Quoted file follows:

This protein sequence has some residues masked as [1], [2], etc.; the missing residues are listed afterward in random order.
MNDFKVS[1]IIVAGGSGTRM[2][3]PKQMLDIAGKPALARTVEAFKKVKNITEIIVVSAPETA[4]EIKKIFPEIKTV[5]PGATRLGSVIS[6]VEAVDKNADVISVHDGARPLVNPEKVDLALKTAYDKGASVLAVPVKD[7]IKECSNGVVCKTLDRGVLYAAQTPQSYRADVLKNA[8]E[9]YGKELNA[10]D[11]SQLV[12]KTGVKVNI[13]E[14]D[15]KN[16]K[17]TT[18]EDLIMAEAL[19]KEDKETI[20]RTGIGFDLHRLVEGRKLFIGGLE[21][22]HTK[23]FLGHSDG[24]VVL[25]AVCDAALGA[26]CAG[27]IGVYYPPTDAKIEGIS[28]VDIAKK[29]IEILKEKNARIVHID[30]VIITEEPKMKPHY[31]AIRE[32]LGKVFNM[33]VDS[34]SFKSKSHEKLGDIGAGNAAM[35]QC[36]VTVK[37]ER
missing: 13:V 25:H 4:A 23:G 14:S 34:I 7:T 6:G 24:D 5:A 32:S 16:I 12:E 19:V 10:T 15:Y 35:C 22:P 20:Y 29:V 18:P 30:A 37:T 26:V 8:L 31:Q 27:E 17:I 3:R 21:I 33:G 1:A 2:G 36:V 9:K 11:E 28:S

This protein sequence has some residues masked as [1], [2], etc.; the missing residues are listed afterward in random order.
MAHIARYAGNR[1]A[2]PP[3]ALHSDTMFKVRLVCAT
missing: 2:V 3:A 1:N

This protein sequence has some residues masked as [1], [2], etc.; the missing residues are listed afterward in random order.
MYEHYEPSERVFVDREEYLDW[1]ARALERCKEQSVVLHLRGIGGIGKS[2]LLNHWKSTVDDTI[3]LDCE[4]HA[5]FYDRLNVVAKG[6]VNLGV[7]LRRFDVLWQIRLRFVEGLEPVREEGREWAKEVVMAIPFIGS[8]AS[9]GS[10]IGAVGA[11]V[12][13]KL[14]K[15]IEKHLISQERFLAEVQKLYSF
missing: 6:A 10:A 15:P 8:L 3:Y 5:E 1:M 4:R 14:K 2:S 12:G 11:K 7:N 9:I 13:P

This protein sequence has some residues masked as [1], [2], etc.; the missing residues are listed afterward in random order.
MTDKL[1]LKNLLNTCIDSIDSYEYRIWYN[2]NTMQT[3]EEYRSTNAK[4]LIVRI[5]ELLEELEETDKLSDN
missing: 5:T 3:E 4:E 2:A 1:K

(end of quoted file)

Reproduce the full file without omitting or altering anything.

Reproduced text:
This protein sequence has some residues masked as [1], [2], etc.; the missing residues are listed afterward in random order.
MNDFKVS[1]IIVAGGSGTRM[2][3]PKQMLDIAGKPALARTVEAFKKVKNITEIIVVSAPETA[4]EIKKIFPEIKTV[5]PGATRLGSVIS[6]VEAVDKNADVISVHDGARPLVNPEKVDLALKTAYDKGASVLAVPVKD[7]IKECSNGVVCKTLDRGVLYAAQTPQSYRADVLKNA[8]E[9]YGKELNA[10]D[11]SQLV[12]KTGVKVNI[13]E[14]D[15]KN[16]K[17]TT[18]EDLIMAEAL[19]KEDKETI[20]RTGIGFDLHRLVEGRKLFIGGLE[21][22]HTK[23]FLGHSDG[24]VVL[25]AVCDAALGA[26]CAG[27]IGVYYPPTDAKIEGIS[28]VDIAKK[29]IEILKEKNARIVHID[30]VIITEEPKMKPHY[31]AIRE[32]LGKVFNM[33]VDS[34]SFKSKSHEKLGDIGAGNAAM[35]QC[36]VTVK[37]ER
missing: 13:V 25:H 4:A 23:G 14:S 34:I 7:T 6:G 24:D 5:A 32:S 16:I 12:E 19:V 10:T 15:Y 35:C 22:P 20:Y 29:V 18:P 30:A 37:T 26:V 8:L 31:Q 27:E 17:I 3:R 21:I 33:G 1:A 2:G 36:V 9:K 11:E 28:S

This protein sequence has some residues masked as [1], [2], etc.; the missing residues are listed afterward in random order.
MAHIARYAGNR[1]A[2]PP[3]ALHSDTMFKVRLVCAT
missing: 2:V 3:A 1:N

This protein sequence has some residues masked as [1], [2], etc.; the missing residues are listed afterward in random order.
MYEHYEPSERVFVDREEYLDW[1]ARALERCKEQSVVLHLRGIGGIGKS[2]LLNHWKSTVDDTI[3]LDCE[4]HA[5]FYDRLNVVAKG[6]VNLGV[7]LRRFDVLWQIRLRFVEGLEPVREEGREWAKEVVMAIPFIGS[8]AS[9]GS[10]IGAVGA[11]V[12][13]KL[14]K[15]IEKHLISQERFLAEVQKLYSF
missing: 6:A 10:A 15:P 8:L 3:Y 5:E 1:M 4:R 14:K 2:S 12:G 11:K 7:N 9:I 13:P

This protein sequence has some residues masked as [1], [2], etc.; the missing residues are listed afterward in random order.
MTDKL[1]LKNLLNTCIDSIDSYEYRIWYN[2]NTMQT[3]EEYRSTNAK[4]LIVRI[5]ELLEELEETDKLSDN
missing: 5:T 3:E 4:E 2:A 1:K